Cathedrals of California, A Virtual Pilgrimage

St. John’s Cathedral, Fresno I: History

In 1872 the Central Pacific Railroad began construction on a railroad depot in a place it called Fresno, thus beginning one of the main cities of the Central Valley. By 1874 it had become the county seat. The handful of Catholic families in the area were served by St. Mary’s Church in Visalia, which was established in 1861. They met for services in the home of Russell H. Fleming, the town’s first postmaster, beginning in 1873.

Fleming Residence

By 1878 these pioneering Catholics began a drive to raise funds for a church building at M and Fresno streets. The Central Pacific Railroad donated two lots, and Bishop Francisco Mora of Monterey-Los Angeles promised to buy two adjoining lots for the construction of the church when he visited the town and celebrated Mass at Magnolia Place that year.

Magnolia Place

Construction on the Church of St. John the Baptist began in early 1880. Joseph Spinney of Fresno, a local brick maker, was the contractor. The church was completed in November 1880, and its impressive 90-foot-high steeple was visible from far and wide, the highest point for miles around. The church was dedicated May 21, 1882 by Bishop Mora with a full schedule of Masses and confirmations as well, becoming Fresno’s first parish. Its territory was carved out of the Visalia parish, which then covered the entire San Joaquin Valley. At the time, there were only five Catholic families in Fresno.

View of Fresno, 1882

The first St. John’s Church in an 1882 view of Fresno. To its upper right is St. James’ Episcopal Church, whose successor would become the Episcopal cathedral.

By 1902 it was clear that a larger church building was needed for the fast-growing town. On March 30, the last Easter services were held in old church and demolition began immediately. The plan was to build the new church on the site of the old one, but that quickly changed. A new site was chosen at R and Mariposa streets. Parishioners objected, saying the new location was too far from the center of town. Nevertheless, the far-sighted pastor prevailed, and architect Thomas Bermingham drew up plans for a Gothic Romanesque church to seat 600. The cornerstone was laid on August 3, 1902 and the school chapel was used for Mass during construction.

First services were held in the new church on Easter Sunday 1903 and it was dedicated by Archbishop George Montgomery on June 7, 1903.

Interior of St. John’s Cathedral in 1952.

Interior of St. John’s Cathedral in 1952

In 1922 the Diocese of Monterey-Los Angeles was split into the Diocese of Los Angeles-San Diego and the Diocese of Monterey-Fresno, with St. John’s becoming the cathedral of the new Diocese of Monterey-Fresno. In 1924, John McGinley took possession of the new cathedra in St. John’s as its first bishop. California’s growth continued unabated, and in 1967 there was a further split, with Timothy Manning becoming the first bishop of the new Diocese of Fresno.

Through all these years, the cathedral named for the cousin of Jesus and built too far away from the center of town continued to stand in what became downtown Fresno, eventually anchoring a beautiful historic district that is a source of great civic pride. It is the oldest church building in Fresno. Born from St. Mary’s Church in Visalia, St. John’s continued to give birth to other congregations, including St. Alphonsus (1905), Our Lady of Victory (1919, later changed to St. Therese — the first church in the world to be named for the Little Flower), St. Genevieve Chinese Mission (1938), Sacred Heart (1947), Our Lady of Victory (1950) and Our Lady of Mount Carmel (1955).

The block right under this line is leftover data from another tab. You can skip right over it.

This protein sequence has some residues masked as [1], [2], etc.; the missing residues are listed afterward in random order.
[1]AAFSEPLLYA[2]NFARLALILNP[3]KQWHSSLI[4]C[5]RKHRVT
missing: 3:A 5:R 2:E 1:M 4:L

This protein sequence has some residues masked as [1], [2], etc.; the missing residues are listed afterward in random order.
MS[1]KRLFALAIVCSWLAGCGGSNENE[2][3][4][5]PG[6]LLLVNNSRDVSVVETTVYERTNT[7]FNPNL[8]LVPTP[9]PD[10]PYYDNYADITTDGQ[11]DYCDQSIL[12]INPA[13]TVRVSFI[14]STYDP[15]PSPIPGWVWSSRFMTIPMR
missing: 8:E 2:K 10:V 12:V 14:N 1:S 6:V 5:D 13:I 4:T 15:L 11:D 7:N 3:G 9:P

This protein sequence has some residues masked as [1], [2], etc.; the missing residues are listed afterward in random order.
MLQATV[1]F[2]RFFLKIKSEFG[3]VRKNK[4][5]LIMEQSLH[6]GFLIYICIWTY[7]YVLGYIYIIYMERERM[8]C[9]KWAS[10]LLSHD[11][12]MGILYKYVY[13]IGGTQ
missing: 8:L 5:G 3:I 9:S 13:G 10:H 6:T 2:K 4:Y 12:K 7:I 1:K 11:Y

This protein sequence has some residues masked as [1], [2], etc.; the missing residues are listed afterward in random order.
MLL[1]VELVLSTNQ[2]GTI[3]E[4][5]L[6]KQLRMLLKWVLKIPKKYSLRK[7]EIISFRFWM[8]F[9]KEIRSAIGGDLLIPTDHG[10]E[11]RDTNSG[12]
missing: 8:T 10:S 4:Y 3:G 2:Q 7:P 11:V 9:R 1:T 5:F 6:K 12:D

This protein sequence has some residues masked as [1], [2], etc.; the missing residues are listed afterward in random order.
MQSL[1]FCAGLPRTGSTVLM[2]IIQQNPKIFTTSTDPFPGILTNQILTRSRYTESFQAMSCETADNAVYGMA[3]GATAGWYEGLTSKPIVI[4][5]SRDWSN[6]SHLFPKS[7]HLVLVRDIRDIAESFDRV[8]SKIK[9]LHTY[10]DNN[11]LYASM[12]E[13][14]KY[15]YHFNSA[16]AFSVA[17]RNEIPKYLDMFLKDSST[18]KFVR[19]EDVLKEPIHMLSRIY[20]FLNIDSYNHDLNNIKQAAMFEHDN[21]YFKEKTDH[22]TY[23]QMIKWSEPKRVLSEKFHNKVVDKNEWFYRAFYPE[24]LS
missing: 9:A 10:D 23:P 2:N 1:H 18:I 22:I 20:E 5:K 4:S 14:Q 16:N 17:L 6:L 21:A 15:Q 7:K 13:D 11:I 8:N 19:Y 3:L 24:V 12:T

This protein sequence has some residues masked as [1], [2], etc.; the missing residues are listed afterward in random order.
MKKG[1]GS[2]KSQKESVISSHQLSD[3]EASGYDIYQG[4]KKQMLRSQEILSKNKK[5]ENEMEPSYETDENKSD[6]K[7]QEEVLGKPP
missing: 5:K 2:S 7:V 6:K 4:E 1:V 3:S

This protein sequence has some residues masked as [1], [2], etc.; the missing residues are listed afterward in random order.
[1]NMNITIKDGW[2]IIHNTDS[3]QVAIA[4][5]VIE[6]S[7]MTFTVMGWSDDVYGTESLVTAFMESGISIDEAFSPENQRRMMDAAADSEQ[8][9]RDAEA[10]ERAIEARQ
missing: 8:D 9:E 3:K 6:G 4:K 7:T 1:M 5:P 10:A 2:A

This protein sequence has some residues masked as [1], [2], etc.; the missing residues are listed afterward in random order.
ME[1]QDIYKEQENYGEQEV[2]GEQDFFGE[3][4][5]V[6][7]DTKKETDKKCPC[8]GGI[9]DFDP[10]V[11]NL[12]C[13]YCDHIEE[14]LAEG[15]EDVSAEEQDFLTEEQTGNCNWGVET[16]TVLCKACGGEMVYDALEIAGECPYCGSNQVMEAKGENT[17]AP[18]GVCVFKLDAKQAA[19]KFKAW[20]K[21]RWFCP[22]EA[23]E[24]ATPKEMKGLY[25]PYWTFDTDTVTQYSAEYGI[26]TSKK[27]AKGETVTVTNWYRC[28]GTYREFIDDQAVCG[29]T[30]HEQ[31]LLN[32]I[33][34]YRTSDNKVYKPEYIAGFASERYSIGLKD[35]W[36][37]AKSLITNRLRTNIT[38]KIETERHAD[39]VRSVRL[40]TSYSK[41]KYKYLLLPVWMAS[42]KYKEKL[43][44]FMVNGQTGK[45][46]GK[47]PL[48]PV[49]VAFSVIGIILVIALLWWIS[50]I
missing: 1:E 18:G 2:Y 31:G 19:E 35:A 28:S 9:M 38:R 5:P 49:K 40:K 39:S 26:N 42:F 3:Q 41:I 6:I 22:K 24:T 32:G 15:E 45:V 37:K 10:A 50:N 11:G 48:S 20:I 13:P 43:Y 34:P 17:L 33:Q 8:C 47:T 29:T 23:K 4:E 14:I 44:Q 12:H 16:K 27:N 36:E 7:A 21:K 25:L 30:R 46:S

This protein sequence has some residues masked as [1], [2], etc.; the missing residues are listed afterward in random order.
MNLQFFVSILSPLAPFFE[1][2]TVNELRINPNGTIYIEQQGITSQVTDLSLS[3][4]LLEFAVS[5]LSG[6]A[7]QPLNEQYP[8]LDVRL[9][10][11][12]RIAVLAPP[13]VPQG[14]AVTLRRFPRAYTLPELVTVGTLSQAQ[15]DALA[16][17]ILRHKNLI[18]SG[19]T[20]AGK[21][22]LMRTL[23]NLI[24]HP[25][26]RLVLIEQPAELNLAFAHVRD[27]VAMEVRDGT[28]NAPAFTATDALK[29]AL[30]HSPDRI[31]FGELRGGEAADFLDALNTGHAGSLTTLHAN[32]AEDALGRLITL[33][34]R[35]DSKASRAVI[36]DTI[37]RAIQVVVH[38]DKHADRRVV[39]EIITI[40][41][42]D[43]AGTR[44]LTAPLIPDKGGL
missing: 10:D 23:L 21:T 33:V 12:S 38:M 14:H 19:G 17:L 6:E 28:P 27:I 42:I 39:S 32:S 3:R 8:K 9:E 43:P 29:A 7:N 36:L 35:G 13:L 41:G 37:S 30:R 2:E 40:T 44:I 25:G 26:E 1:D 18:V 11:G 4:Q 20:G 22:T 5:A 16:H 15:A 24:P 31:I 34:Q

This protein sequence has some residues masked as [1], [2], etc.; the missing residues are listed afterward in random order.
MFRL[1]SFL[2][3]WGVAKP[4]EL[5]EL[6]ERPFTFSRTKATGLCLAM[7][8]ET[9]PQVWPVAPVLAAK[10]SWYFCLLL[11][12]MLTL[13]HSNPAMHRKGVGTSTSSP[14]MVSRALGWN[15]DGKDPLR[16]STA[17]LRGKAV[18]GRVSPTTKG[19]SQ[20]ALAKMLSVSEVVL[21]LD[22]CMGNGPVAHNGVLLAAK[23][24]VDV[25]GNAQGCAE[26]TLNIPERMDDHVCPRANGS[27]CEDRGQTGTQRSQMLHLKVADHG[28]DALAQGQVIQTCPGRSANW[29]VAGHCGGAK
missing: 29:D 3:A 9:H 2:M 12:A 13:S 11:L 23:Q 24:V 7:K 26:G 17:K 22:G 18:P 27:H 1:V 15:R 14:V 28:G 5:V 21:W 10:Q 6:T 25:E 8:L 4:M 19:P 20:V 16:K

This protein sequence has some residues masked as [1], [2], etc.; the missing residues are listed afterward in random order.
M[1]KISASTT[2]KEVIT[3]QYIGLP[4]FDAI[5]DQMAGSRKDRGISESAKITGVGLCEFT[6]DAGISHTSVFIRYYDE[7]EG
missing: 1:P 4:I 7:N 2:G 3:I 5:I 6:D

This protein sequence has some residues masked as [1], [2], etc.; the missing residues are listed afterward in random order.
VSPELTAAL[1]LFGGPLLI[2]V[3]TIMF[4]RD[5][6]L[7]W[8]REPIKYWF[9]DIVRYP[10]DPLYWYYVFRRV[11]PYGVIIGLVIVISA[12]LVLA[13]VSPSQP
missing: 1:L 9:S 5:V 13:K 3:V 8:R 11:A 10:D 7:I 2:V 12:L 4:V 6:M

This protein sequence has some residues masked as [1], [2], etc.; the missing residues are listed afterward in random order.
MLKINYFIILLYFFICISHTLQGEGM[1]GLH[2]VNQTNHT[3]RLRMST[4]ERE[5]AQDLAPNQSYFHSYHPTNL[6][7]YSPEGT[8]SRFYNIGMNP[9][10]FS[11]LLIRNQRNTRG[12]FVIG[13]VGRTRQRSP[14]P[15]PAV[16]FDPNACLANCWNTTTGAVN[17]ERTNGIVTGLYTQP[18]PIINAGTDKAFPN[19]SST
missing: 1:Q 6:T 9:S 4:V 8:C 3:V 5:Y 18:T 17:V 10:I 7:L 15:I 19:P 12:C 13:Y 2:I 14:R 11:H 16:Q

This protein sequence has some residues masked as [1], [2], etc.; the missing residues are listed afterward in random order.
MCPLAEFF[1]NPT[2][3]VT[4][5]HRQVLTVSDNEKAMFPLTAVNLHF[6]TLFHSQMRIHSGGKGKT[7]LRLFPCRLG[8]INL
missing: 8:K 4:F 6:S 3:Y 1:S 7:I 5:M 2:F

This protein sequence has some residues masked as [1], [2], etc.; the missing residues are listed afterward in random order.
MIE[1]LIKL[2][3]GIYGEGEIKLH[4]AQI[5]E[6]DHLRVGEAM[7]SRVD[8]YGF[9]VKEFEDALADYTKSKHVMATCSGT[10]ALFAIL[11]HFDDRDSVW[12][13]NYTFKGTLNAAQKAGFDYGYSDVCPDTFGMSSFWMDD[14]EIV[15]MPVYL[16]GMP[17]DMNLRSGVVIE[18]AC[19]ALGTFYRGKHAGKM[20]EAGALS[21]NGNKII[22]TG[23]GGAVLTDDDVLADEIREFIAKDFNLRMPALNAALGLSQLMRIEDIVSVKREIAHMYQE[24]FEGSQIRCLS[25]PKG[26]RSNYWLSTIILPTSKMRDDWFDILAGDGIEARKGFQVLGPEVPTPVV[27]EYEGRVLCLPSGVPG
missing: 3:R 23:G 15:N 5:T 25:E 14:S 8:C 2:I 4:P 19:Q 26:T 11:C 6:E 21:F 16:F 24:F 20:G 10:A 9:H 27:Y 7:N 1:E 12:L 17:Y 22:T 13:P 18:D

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6 Responses to “St. John’s Cathedral, Fresno I: History”

  1. Stephen Aglubat Says:

    I really enjoy this website. It’s full of interesting accounts of California’s religious histories, and you have beautiful pictures of the these great cathedrals. If I may suggest, you should really make an effort to visit the Cathedral of the Blessed Sacrament in Sacramento. It was built in the late 1800s, and was beautifully renovated in 2005. Apparently, it’s the largest historic Cathedral in the United States, west of the Mississippi.

    Good luck with all your endeavors.

  2. Gerald Says:

    It is a shame that St. John’s Cathedral does not have a website. With all of the art that is to be viewed within the walls of this magnificent early twentieth century structure it seems that this is one of the most well kept secrets of the San Joaquin Valley. Many followers of Christianity, and catholicism specifically, are because of the religious artwork that has paralleled the faith.

  3. William Allen Says:

    St. Mary’s in Visalia is having its 150 year anniverary in 2011. The research and writing committee is getting under way despite the far off date. Your mentioning in the opening of your history of Fresno Catholics that St. Mary’s in Visalia served the few Catholics in Fresno before any church was built. May I assume you mean that a priest from Visalia traveled to Fresno to say Mass? The Fresno Catholics surely did not travel to Visalia to attend St. Mary’s. Correct? Do you know the name of the priest? You have brought up a little trivia that is always interesting to historians.

  4. William Allen Says:

    I found my own answer to who the priest may have been who traveled to Fresno to say Mass.
    Rev. C. D. Scannell 1873-76 or Rev. D. F. Dade 1861-1872. Considering your 1873 date it probably was Rev. Scannell.

  5. Lori Dennis, ASID, LEED AP Says:

    We Californian’s have such a rich history in architecture and culture, it’s great to see it published. Thanks.

  6. Classifieds Says:

    interesting to compare the cathedrals of california which are 150 years old, to the ones in europe which can be 1000 years old

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